NEW YORK CITY — Adrian Benepe announced his resignation as the city's long-time Parks Commissioner Monday.
Benepe, who has held the position for more than a decade, will be moving to the San Francisco-based Trust for Public Land, a national nonprofit dedicated to conservation, officials announced.
“Adrian Benepe has done extraordinary work as Parks Commissioner leading transformative changes in every corner of New York City, and I couldn’t be prouder that he is going to lead the Trust for Public Land’s new initiative to replicate our work in cities across the country,” said Mayor Michael Bloomberg, who made the announcement at a press conference in the Bronx, where the pair broke ground on $15 million in improvements to Soundview Park.
Benepe's departure marks the latest in what is expected to be a growing wave of resignations by top Bloomberg officials as the administration winds down its third term.
While his departure was not immediately expected, sources said they weren't surprised by Benepe's decision to leave, given his decades working for the department and the city.
Benepe, who began his career cleaning parks and locker rooms at the age of 16 and later became one of the first Urban Park Rangers, is set to begin his new job in September, where "he will be charged with replicating many of our City’s most successful initiatives on a national scale," the mayor's office said.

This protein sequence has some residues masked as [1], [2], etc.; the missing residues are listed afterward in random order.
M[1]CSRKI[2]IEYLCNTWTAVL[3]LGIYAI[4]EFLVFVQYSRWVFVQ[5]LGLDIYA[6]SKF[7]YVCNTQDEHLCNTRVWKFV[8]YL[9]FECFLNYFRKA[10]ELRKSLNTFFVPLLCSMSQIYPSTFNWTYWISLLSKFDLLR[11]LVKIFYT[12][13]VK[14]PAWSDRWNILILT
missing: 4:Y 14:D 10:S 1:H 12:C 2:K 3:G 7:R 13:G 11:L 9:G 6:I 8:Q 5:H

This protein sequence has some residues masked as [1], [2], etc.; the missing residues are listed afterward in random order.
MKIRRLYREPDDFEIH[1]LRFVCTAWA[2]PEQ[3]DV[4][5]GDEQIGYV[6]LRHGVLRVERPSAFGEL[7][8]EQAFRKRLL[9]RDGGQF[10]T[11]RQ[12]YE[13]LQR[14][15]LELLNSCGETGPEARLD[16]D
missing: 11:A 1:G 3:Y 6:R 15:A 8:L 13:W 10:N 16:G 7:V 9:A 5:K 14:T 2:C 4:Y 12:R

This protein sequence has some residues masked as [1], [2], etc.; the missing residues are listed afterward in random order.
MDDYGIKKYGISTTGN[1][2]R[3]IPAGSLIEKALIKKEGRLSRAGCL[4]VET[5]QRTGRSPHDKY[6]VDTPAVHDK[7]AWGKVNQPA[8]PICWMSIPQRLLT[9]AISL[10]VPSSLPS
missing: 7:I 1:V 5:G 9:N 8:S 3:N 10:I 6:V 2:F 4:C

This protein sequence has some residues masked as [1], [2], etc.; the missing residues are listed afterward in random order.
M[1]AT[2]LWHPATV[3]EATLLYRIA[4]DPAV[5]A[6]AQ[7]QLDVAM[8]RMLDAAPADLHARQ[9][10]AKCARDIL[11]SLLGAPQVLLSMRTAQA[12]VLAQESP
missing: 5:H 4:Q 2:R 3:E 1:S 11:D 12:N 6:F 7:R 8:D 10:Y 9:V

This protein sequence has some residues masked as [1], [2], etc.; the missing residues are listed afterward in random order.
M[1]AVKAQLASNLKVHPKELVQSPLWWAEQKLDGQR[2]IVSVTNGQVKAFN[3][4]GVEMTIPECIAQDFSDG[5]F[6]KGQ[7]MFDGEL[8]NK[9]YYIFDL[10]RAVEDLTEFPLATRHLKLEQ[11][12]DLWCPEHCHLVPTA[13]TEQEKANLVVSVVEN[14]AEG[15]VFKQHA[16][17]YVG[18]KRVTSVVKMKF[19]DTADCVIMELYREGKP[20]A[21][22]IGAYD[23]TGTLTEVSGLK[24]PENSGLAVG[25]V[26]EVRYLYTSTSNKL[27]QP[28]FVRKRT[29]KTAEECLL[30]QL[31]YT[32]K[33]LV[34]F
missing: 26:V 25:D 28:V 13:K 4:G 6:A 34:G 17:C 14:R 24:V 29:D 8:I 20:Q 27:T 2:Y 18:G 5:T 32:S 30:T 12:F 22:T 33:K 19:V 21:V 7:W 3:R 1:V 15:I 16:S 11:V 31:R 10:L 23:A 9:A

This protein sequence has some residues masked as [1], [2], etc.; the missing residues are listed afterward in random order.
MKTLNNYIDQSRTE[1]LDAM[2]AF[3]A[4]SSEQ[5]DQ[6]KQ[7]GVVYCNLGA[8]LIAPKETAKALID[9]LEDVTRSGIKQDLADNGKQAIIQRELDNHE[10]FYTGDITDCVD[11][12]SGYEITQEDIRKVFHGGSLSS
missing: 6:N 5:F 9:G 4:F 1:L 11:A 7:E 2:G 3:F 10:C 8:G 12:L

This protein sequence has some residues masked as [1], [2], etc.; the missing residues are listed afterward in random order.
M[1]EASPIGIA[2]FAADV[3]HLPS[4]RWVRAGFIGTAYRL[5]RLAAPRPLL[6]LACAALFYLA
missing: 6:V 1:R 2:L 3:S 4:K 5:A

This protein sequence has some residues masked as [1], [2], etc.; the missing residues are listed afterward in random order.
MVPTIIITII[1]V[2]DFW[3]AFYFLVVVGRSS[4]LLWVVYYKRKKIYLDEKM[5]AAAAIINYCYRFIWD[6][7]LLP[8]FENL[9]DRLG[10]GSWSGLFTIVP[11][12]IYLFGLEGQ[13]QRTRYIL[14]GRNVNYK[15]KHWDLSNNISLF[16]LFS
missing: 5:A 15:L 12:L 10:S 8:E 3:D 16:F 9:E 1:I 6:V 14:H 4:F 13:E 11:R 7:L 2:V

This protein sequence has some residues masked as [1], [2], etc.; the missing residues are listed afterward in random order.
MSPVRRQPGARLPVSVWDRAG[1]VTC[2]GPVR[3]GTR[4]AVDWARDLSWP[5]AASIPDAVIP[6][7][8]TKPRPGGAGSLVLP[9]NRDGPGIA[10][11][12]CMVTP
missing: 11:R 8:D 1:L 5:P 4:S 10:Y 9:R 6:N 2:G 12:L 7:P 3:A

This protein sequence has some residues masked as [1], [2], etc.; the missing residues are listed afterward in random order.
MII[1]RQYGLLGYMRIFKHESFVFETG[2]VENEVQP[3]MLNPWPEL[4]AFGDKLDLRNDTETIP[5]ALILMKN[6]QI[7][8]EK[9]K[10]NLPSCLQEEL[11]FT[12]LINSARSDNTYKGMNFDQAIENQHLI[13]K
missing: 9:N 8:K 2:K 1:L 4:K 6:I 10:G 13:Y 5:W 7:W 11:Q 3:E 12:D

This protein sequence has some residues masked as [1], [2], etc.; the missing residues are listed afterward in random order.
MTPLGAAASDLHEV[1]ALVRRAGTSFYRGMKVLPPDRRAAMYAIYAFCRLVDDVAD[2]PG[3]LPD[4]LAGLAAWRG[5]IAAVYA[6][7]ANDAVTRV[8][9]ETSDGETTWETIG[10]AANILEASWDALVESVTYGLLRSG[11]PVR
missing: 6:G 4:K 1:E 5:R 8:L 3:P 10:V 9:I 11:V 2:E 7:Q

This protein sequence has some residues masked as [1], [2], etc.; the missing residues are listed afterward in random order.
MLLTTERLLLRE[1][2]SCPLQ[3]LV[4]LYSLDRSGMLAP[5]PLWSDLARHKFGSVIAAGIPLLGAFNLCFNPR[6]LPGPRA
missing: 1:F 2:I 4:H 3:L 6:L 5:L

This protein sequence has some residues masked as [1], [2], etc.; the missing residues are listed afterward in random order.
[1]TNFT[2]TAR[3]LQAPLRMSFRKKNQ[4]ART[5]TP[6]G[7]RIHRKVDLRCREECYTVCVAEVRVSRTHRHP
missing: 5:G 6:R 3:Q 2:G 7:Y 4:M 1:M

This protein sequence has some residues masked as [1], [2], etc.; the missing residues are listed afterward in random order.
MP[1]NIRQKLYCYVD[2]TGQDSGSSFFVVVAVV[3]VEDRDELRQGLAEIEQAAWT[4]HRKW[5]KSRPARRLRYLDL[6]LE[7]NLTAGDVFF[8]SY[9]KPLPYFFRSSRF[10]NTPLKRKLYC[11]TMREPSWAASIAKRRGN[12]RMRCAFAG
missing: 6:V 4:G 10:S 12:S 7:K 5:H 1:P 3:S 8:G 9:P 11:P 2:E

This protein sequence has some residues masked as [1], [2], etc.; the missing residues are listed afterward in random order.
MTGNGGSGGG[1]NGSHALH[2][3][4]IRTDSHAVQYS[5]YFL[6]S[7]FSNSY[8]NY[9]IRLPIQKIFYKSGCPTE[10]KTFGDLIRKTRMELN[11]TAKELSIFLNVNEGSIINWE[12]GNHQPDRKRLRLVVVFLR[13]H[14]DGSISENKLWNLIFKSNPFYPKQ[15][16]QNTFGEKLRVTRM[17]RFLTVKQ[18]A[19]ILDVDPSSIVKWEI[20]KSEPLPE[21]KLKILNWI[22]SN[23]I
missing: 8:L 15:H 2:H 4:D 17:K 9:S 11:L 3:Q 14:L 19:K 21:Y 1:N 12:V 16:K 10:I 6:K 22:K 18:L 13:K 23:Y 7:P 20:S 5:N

He will be replaced be Veronica White, who is currently the executive director of the Center for Economic Opportunity, which is charged with designing and testing new ways to fight poverty.
“I’m thrilled to pick up where Commissioner Benepe has left off and will endeavor to fulfill Mayor Bloomberg’s vision to make New York City greener and greater through its parks,” White said in a statement.
White will be replaced by Kristin Morse, who has held several positions at the center.
Benepe has been credited with leading a major expansion of the city's parks, with over 730 acres added over the past ten and a half years.
The department, however, has also faced criticism for relying too heavily on private partnerships, and investing large sums of money in some programs while adequately funding others, such as tree maintenance, creating a deadly situation of rotten trees on the verge falling, critics charge.
The Trust for Public Land is the city's lead partner in its efforts to transform underused schoolyards into public parks.